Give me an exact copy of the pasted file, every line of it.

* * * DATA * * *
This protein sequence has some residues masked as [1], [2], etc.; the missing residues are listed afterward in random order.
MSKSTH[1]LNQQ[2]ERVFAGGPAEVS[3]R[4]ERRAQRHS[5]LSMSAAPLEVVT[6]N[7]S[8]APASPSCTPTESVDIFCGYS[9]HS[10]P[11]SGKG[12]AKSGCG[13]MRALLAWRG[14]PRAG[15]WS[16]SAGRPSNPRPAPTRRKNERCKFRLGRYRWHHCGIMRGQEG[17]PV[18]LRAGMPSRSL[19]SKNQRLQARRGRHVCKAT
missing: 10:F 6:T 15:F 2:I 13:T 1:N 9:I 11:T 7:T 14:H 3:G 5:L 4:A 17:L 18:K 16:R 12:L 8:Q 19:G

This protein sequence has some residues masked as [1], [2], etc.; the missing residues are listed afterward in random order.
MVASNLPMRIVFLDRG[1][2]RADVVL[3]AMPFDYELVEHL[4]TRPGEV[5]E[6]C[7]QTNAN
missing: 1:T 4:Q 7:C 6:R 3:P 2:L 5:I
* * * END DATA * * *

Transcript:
This protein sequence has some residues masked as [1], [2], etc.; the missing residues are listed afterward in random order.
MSKSTH[1]LNQQ[2]ERVFAGGPAEVS[3]R[4]ERRAQRHS[5]LSMSAAPLEVVT[6]N[7]S[8]APASPSCTPTESVDIFCGYS[9]HS[10]P[11]SGKG[12]AKSGCG[13]MRALLAWRG[14]PRAG[15]WS[16]SAGRPSNPRPAPTRRKNERCKFRLGRYRWHHCGIMRGQEG[17]PV[18]LRAGMPSRSL[19]SKNQRLQARRGRHVCKAT
missing: 10:F 6:T 15:F 2:I 13:T 1:N 9:I 11:T 7:T 14:H 3:G 5:L 4:A 17:L 18:K 16:R 12:L 8:Q 19:G

This protein sequence has some residues masked as [1], [2], etc.; the missing residues are listed afterward in random order.
MVASNLPMRIVFLDRG[1][2]RADVVL[3]AMPFDYELVEHL[4]TRPGEV[5]E[6]C[7]QTNAN
missing: 1:T 4:Q 7:C 6:R 3:P 2:L 5:I